Going green with Wildlife Works! – As part of Wildlife Works’ commitment to increasing the forest cover, Wildlife Works has been providing local farmers with tree seedlings and potting bags. This provides a valuable source of income for some community members and also reduces the tendency to exploit forests and animals for economic gain. https://bit.ly/2MkwvWi

International Day of the Tropics is observed on June 29 – According to the UN, the tropics account for 40 per cent of the world’s total surface area and are host to approximately 80 per cent of the world’s biodiversity and much of its language and cultural diversity.  https://bit.ly/2MCENsI

 

ENERGY EFFICIENCY AND CLIMATE CHANGE

CDP – 115 organizations, including CVS Health, Target Corporation, Tesco and Walmart representing over US$3.3 trillion of spend, request environmental data from more than 11,500 global suppliers to cut supply chain emissions. https://bit.ly/2N1dpFF

 Allergies, Glaciers, Pikas: Climate Change in Action – Seas rising, wildfires spreading, allergies increasing: Climate change is measurable globally.  https://bit.ly/2tBtclS

Bloomberg’s annual New Energy Outlook (NEO) report has been released, and projects that the global energy mix will be 50% renewables by 2050 https://bit.ly/2KwuyFE

US Renewables Nearly Tied with Nuclear At 20%, Coal Falls To 27% Renewable energy sources accounted for a fifth of US power generation over the first third of 2018 according to new figures from the US Energy Information Administration ‘Electric Power Monthly‘. https://bit.ly/2MxIgJ8

Land O’Lakes, Inc. and California Bioenergy, LLC (CalBio) have launched a first-of-its-kind collaboration to support the financing, installation and management of on-farm methane digesters to generate renewable compressed natural gas (“R-CNG”) fuel in California. https://prn.to/2tMag4T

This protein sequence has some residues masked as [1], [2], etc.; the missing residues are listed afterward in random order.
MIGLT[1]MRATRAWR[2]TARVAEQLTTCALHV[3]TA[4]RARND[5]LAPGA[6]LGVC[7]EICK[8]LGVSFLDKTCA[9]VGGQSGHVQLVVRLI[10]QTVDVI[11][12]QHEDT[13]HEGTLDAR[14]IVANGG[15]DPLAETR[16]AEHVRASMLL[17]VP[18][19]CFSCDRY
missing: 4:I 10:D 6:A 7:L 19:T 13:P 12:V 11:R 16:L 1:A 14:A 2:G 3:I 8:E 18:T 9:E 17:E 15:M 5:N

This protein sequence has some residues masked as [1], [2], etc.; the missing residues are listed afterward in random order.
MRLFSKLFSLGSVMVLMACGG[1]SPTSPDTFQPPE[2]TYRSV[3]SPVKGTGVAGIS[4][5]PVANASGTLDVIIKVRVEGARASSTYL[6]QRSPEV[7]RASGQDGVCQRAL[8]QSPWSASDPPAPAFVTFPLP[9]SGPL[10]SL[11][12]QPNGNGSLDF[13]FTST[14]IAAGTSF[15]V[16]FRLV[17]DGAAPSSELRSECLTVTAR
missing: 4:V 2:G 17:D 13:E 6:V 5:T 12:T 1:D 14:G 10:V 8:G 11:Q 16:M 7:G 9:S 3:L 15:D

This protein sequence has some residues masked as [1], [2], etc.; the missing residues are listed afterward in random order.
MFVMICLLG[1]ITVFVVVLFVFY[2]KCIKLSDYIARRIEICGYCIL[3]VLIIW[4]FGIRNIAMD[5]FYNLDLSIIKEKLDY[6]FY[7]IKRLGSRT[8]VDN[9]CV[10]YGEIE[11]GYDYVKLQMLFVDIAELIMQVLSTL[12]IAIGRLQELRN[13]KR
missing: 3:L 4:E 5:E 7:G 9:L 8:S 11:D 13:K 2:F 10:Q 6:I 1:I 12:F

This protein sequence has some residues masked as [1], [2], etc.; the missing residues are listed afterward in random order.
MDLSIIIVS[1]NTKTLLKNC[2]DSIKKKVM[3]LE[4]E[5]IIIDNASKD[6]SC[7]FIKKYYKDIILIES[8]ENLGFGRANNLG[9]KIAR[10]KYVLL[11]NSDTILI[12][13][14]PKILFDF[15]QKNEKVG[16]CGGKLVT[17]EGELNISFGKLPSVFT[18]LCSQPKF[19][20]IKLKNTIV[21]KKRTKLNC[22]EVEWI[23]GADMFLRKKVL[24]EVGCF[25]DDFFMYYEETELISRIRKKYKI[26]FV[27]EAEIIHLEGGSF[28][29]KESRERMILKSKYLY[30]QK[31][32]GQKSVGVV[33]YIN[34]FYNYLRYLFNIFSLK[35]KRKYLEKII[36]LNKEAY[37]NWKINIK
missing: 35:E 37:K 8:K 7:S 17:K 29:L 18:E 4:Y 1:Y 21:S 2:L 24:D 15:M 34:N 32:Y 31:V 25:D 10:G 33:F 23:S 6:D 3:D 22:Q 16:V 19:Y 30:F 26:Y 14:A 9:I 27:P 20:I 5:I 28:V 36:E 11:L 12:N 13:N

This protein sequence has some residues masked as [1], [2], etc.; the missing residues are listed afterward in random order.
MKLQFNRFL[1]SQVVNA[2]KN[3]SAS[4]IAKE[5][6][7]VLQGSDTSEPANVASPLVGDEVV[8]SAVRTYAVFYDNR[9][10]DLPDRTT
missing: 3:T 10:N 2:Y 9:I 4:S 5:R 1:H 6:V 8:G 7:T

Volvo Trucks and FedEx Successfully Demonstrate Truck Platooning on N.C. 540 (Triangle Expressway) – The tractors and trailers traveled at speeds of up to 62 mph while keeping a time gap of 1.5 seconds, maintaining a closer distance than what is typical for on-highway tractors. Drag accounts for up to 25 percent of a truck’s total fuel consumption, and the closer the trucks drive to each other, the greater the fuel-saving potential. Reducing the traveling distance between vehicles also allows for greater highway utilization, helping alleviate traffic congestion.  https://bit.ly/2KhD9zQ

Housing and car industries should be ‘ashamed’ of climate record – according to Lord Deben, chair of the Committee on Climate Change (CCC). The CCC’s annual report, published on Thursday, found the UK is on track to miss its legally binding carbon budgets in 2025 and 2030, due to lack of progress in cutting emissions from buildings and transport. https://bit.ly/2KdEIih